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Urban Authors

Ten Black Urban Authors You Should Definitely Check Out


Here’s A List of Ten Black Urban Authors You Cannot Help But Love

As a lover of literature and an avid reader, myself, I live for a good piece of urban fiction, and these urban authors never cease to amaze me. They each offer an unorthodox way of storytelling and a superb level of penmanship that essentially makes their work all the more rich and unique. Chapter after chapter, they captivate you with their authentic delivery, unapologetically penning cultural stories, within the Black community, that some wouldn’t even have the courage to vocally tell.

In my opinion, each of these authors have contributed greatly to the African-American, urban literature genre, as a whole. And, for that, you cannot help but appreciate their penmanship. Here are TEN urban authors you should definitely check out.

Urban Authors

Somewhere along the realm of urban authors, you’ve definitely heard of her. Born in Chicago, Illinois, Jessica N. Watkins is an author and publisher, most known for her acclaimed  Secrets of A Side Bitch series, among a plethora of others. Though writing had been a love of Watkins’ since an adolescent, it wasn’t until her teen years, after she gave birth to her son, that she began to take writing seriously. Since then, Watkins’ book credits only seem to be going up. Now in her thirties, to date, Watkins is one of the most notable authors of the African-American romance and urban fiction genre, as she has garnered a worldwide following of dedicated readers.

Connect with Jessica N. Watkins on social media:

Website Twitter Facebook Instagram

2.  Wahida Clark

Urban Authors

This woman’s real-life story is as intriguing as the fictitious stories that she writes. While serving a ten-year sentence in prison, to cope with her incarceration, Wahida Clark began writing stories that would later turn into full-blown New York Times bestseller novels. She’s most popular for penning her infamous cold-blooded thug love, gangsta fiction.  The self-proclaimed ‘Queen of Street Lit’ is among the most well-respected urban authors. Now a free woman, Clark is the CEO of her own publishing company, Wahida Clark Presents Publishing, which she successfully runs out of East Orange, New Jersey.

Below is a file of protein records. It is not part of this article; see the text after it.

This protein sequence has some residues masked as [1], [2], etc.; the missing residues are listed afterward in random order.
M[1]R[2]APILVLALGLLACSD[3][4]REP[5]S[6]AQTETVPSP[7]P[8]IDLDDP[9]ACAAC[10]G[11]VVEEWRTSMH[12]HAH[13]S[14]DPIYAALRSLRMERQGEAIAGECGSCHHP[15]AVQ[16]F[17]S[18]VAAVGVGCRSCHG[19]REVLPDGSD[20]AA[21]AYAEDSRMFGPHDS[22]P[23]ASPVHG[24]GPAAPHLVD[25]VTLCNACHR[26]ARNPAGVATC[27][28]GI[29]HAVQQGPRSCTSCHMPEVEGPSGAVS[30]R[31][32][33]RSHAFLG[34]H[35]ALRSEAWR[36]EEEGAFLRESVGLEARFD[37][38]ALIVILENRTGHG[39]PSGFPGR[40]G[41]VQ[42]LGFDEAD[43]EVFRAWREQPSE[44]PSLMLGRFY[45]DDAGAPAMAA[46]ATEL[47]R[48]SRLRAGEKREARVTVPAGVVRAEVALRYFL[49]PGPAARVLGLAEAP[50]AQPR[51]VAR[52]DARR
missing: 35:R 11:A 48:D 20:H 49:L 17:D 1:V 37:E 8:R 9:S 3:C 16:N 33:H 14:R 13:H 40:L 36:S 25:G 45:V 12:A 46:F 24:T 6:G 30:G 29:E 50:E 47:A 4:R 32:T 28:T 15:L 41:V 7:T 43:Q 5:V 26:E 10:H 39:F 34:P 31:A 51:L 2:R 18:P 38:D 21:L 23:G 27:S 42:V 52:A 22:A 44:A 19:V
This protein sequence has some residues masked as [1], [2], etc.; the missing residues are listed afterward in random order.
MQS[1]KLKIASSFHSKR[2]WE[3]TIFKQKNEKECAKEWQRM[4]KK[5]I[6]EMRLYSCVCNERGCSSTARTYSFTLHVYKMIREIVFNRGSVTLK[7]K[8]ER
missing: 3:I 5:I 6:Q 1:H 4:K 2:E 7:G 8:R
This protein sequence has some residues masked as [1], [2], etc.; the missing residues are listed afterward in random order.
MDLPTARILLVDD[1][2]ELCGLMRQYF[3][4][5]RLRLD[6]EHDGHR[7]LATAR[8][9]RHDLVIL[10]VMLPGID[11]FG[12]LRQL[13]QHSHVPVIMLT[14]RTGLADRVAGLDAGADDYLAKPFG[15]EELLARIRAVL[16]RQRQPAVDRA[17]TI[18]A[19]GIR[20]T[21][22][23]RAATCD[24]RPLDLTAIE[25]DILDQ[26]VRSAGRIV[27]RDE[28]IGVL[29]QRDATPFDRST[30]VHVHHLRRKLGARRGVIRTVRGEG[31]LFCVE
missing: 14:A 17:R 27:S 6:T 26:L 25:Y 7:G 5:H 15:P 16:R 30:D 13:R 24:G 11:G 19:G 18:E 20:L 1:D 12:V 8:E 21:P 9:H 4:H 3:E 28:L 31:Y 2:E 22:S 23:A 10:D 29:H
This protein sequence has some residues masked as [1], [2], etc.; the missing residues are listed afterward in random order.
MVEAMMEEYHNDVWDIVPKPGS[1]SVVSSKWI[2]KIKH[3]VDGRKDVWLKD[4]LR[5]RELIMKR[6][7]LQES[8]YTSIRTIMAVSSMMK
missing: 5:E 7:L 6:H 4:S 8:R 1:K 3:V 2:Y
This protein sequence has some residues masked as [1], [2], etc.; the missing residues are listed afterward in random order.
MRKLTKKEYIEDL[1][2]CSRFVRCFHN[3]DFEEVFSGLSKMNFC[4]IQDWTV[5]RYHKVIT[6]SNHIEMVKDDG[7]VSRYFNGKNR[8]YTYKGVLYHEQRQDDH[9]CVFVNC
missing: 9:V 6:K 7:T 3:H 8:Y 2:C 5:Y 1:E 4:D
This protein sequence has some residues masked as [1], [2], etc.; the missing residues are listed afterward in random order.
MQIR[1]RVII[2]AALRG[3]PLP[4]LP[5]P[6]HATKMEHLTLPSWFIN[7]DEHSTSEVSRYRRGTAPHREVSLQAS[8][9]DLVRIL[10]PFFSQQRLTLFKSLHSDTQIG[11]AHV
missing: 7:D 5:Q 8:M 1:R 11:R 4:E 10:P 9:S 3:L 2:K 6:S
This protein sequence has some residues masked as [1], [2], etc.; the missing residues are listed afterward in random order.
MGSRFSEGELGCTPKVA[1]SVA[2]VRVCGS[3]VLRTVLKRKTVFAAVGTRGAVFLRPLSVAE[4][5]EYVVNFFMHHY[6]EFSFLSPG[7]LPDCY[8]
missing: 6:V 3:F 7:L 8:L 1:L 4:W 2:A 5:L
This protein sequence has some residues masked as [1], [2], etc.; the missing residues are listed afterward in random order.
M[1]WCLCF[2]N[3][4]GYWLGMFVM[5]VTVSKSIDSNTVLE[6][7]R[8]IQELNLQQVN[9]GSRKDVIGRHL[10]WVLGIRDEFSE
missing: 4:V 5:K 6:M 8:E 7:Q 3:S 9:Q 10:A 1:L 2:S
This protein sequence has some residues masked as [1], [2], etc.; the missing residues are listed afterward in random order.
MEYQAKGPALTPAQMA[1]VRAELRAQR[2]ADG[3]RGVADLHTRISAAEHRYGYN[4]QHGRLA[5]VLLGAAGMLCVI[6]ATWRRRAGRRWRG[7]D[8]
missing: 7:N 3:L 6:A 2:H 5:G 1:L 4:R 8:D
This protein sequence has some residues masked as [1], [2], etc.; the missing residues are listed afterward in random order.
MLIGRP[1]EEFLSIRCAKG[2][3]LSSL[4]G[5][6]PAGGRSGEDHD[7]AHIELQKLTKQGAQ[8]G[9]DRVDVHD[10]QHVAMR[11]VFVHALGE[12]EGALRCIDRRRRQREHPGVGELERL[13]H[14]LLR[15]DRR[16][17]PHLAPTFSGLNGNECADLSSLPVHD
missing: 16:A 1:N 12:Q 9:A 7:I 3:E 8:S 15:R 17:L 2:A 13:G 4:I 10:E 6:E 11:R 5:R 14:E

Connect with Wahida Clark on social media:

3.  Jade Jones

Urban Authors

This authoress, Jade Jones , finally found her light at the end of the tunnel, and that light was the art of storytelling. Though her passion for creative writing and poetry stemmed from her early years in elementary school, it was Jones’s troubled lifestyle and need for an outlet to vent, as a teen, that eventually led her to fall back in love with the pen. From homelessness to stripping, Jones realized that she wanted more, she wanted better. Her knack for storytelling soon came back, full force, as she used her broad imagination and real-life experiences to write books, crafting relatable storylines and captivating characters. Now residing in Atlanta, Georgia, Jones is the best-selling author of the renowned Cameron  and When A Rich Thug Wants You series—holding 20+ other titles under her belt.  Jones is also a screenwriter and the CEO of Jaded Publications.

Connect with Jade Jones on social media:

4.  Ashley & JaQuavis

Urban Authors

Meet urban authors Ashley and JaQuavis Coleman . A dynamic duo and a power couple. This couple is, for sure, a force to be reckoned with, especially when it comes to the world of urban literature. Both embodying a mutual love for storytelling, they’ve collectively written books, deeming them as one of the most successful writing pairs in the game. At the tender age of seventeen, the, now, wedded couple was discovered by world-renowned author and screenwriter Carl Weber. They received publishing deals, and, immediately, their careers took off, as they were latterly named the youngest African-American co-authors to hit New York Times bestsellers list. Since then, they’ve also each made a name for themselves, separately, as well as world recognition for their joint titles, such as their lengthy, notorious  The Cartel book series.

Connect with Ashley & JaQuavis on social media:

Website:   Ashley & JaQuavis 

Twitter @Novelista @RealJaQuavis

Facebook Author Ashley Antoinette Real JaQuavis

Instagram @AshleyAntoinette @RealJaQuavis

5.  David Weaver

Urban Authors

He didn’t wait for directions; instead, David Weaver paved his own road to success, right from behind the bars of his jail cell. While in prison, serving a five-year sentence, Weaver made the decision to start his very own publishing company, Smart Black and Rich Publications (David Weaver Presents). Today, after completing his sentence, Weaver is now an esteemed author and CEO of one of the most thriving black digital publishing companies in the United States, and he has written a number of fiction novels, including his highly-celebrated Bankroll Squad books.

Connect with David Weaver on social media: